Summary: A sermon presented in story format that stresses the importance of witnessing for Christ even in times when we can’t see a result. (Ficticious Story)
Just One More Hour to Live
by Pastor Jim May
All alone, in a dark, quiet room of a hospital a patient laid upon the bed from which he would never arise again. He was dying of a dreaded disease that had wracked his body with pain and sapped his energy so that he had not even the strength to lift a finger. All hope for the future was gone now. The doctors, nurses and hospital personnel had done all they could do. Now it was only a matter of time.
Time – the one commodity of life that we all take so much for granted when we have it. But time was not this man’s friend anymore. Time had become his enemy.
Time had passed so quickly in years gone by. He often tried to remember many of the days that he had spent so frivolously, but the medication and the suffering of recent weeks had erased those memories. He could only bring himself to remember just a few of the good days and some of the bad days as well.
Now all that remained of time for this poor soul was one more hour. That was all the doctors had given him to live.
There, on the wall, hung his enemy; and at the same time, his greatest friend. It was a clock that just hung there in almost mute silence, glaring down upon him, gloating over its power to end his life.
Tic-Toc; Tic-Toc was the only sound it made as it hung there doing what it had always done before. The old man could hardly see it anymore, but he was keenly aware that it was there, steadily moving to the end of the hour and the end of his life.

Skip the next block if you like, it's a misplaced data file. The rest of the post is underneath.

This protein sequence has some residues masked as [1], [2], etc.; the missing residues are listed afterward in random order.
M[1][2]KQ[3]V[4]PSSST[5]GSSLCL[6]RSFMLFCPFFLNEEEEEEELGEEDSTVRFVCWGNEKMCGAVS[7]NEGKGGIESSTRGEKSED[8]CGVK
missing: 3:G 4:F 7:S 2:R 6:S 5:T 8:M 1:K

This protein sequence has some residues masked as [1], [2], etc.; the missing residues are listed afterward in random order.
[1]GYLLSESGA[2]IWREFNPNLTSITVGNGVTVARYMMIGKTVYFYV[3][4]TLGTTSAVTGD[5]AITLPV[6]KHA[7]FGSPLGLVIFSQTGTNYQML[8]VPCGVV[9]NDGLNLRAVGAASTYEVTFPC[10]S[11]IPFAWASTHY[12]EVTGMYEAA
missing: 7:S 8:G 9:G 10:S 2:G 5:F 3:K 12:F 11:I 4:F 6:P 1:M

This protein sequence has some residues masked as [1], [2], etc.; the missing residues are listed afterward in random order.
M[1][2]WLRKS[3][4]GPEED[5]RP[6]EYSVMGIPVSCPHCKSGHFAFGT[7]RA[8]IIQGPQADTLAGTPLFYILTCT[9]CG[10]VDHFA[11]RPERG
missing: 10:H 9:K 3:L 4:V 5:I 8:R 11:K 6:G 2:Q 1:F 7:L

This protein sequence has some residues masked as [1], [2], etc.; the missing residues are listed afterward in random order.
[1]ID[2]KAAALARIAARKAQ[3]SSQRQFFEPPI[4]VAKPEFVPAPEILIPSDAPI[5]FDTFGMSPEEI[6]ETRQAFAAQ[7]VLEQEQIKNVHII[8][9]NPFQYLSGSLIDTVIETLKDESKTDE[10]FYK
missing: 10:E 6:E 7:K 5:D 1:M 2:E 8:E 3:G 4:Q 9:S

He could see that second hand as it so quickly made its journey around the circle, one second at a time.
As he looked at that second hand moving along, he was reminded of the swiftness of the passing of time when we are busy, active and carefree. How many seconds, minutes, hours and days had he wasted in riotous living? How much of his life counted for nothing. His wife and children were gone. His riotous living had driven them far from him and there was no one left to care whether he lived or died, no one at all.
He knew that the second hand on that clock was going on, and would continue to go on, long after his time on earth had ended. He stared at it, concentrating as hard as he could, hoping that somehow, through wishful thinking and the power of his mind, that he could just slow that second hand just a little to gain a few extra seconds, but it was to no avail. The seconds just steadily ticked away. Around and around it went, and with each trip around he knew that there was one minute less for life to be his.
Those minutes were passing all too quickly. He began to remember the wasted minutes around the water cooler at work. Those wasted minutes when he sat at his desk just waiting impatiently for the quitting bell to ring so he could rush off to continue doing what he wanted to do. Oh, if only he could redeem those minutes now! How much more could he make of his life if he could only bring back those wasted minutes. But it was impossible to do. He knew first hand what that old saying meant, “Time waits for no man.” His minutes and seconds were passing away one by one, by one - the clock kept on ticking.
He had been given only one more hour, and now it was half over. He could feel the cold hand of death as it began to grip his body. His limbs were as heavy as lead weights and he could move them no more. He could barely have the strength to gasp for one more breath, and yet his mind remained fixed upon that clock, watching as his time drew nearer and nearer.
As he watched the second hand go around, and the minute hand slowly, but surely moved around the face of the clock, he noticed that, in the background, that hour hand was ever so slowly moving onward. That was the one he feared the most, for it was that hour hand that would show the final hour of his life as it came to an end.
He thought about that hour hand and it reminded him of the fact that we often forget that the seconds and minutes are the building blocks of the hours of our life. We are caught up in the rat race of life, like the fast moving of the second hand. Then we see the days go by one by one, like the minutes that are driven and burned away one at a time. We often forget of the passing hour hand because it moves so slowly that sometimes it’s almost imperceptible. Yet it is moving.